Why Leonardo has always kept us guessing

Last night's $450 million sale may have surprised some but uncertainty was a Da Vinci specialty
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Salvator Mundi (c. 1500) by Leonardo da Vinci
Salvator Mundi (c. 1500) by Leonardo da Vinci

Many in the art world were surprised by the $450.3 million sale price for Leonardo da Vinci's Salvator Mundi at Christie’s in New York last night. Yet the 500-year-old painting's performance at auction was characteristically astounding for an artist who, despite a brilliant understanding of science, specialised in uncertainty. 

"Leonardo da Vinci was the most imaginative and visionary artist of the Renaissance," explains our new book The Art Museum. "He was the archetypal Renaissance man, renowned in his own lifetime and since as a painter, sculptor, draughtsman, architect, engineer, inventor and botanist. Trained in the studio of the Florentine artist Andrea del Verrocchio (c.1435– 88), Leonardo (1452–1519) learned to model from close observation and to invent compositions through quick sketches. While still an apprentice he demonstrated a mastery of the new medium of oil painting and the sfumato technique (the use of soft shading instead of line to delineate forms and features)." 

 

Lady with an Ermine (Cecilia Gallerani) (1489–90) by Leonardo da Vinci. As reproduced in The Art Musuem
Lady with an Ermine (Cecilia Gallerani) (1489–90) by Leonardo da Vinci. As reproduced in The Art Musuem

That technique, apparent in both the Mona Lisa and in Salvator Mundi is explained in greater depth by the Renaissance scholar and art historian EH Gombrich, in his canonical text, The Story of Art

While Gombrich acknowledges Leonardo's scientific mastery, he adds that the artist found the true solution to the problem to a lifelike painting lay in the careful obscurity of the known world.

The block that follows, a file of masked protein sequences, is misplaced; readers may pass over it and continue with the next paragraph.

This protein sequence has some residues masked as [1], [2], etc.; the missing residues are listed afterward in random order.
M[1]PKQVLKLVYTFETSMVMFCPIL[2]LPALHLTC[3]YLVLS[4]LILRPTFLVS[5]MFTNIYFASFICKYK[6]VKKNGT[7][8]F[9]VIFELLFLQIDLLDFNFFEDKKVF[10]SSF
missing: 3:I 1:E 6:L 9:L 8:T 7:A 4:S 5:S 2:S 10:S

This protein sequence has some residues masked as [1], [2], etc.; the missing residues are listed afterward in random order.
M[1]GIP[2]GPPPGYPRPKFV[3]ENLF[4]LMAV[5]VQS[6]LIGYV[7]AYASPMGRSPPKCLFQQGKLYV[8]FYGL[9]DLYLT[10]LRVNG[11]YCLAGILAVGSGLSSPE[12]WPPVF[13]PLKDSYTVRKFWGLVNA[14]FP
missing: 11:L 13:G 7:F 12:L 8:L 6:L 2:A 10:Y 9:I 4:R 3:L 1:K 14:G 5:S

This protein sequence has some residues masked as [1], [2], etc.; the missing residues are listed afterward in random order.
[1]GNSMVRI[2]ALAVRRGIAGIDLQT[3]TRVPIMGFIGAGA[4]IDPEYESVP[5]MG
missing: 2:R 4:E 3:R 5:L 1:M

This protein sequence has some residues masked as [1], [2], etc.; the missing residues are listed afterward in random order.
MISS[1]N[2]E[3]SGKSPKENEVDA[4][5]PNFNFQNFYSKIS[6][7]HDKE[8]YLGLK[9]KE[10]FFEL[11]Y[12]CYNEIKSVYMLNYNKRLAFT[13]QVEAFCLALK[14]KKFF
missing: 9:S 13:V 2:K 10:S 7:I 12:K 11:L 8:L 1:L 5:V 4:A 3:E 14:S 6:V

"The painter must leave the beholder something to guess," explains Gombrich. "If the outlines are not quite so firmly drawn, if the form is left a little vague, as though disappearing into a shadow, this impression of dryness and stiffness will be avoided. 

 

Mona Lisa (c. 1502) by Leonardo da Vinci. As reproduced in The Story of Art
Mona Lisa (c. 1502) by Leonardo da Vinci. As reproduced in The Story of Art

"Everyone who has ever tried to draw or scribble a face," Gombrich continues, "knows that what we call its expression rests mainly in two features: the corners of the mouth, and the corners of the eyes. Now it is precisely these parts which Leonardo has left deliberately indistinct, by letting them merge into a soft shadow. That is why we are never quite certain in what mood Mona Lisa is really looking at us. Her expression always seems just to elude us." 

 The same is true of Salvator Mundi; indeed, the British da Vinci scholar Martin Kemp endorsed Salvator Mundi's provenance partly because of its "uncanny vortex". Though Leonardo was the supreme observer of the natural world, much of his artistry lies in the careful removal of certainty, rather than the presentation of assured facts. 

 

The Art Museum

To see many more Leonardo works, and to understand his place within the Renaissance more readily order a copy of The Art Museum here. For greater insight from EH Gombrich order a copy of The Story of Art here


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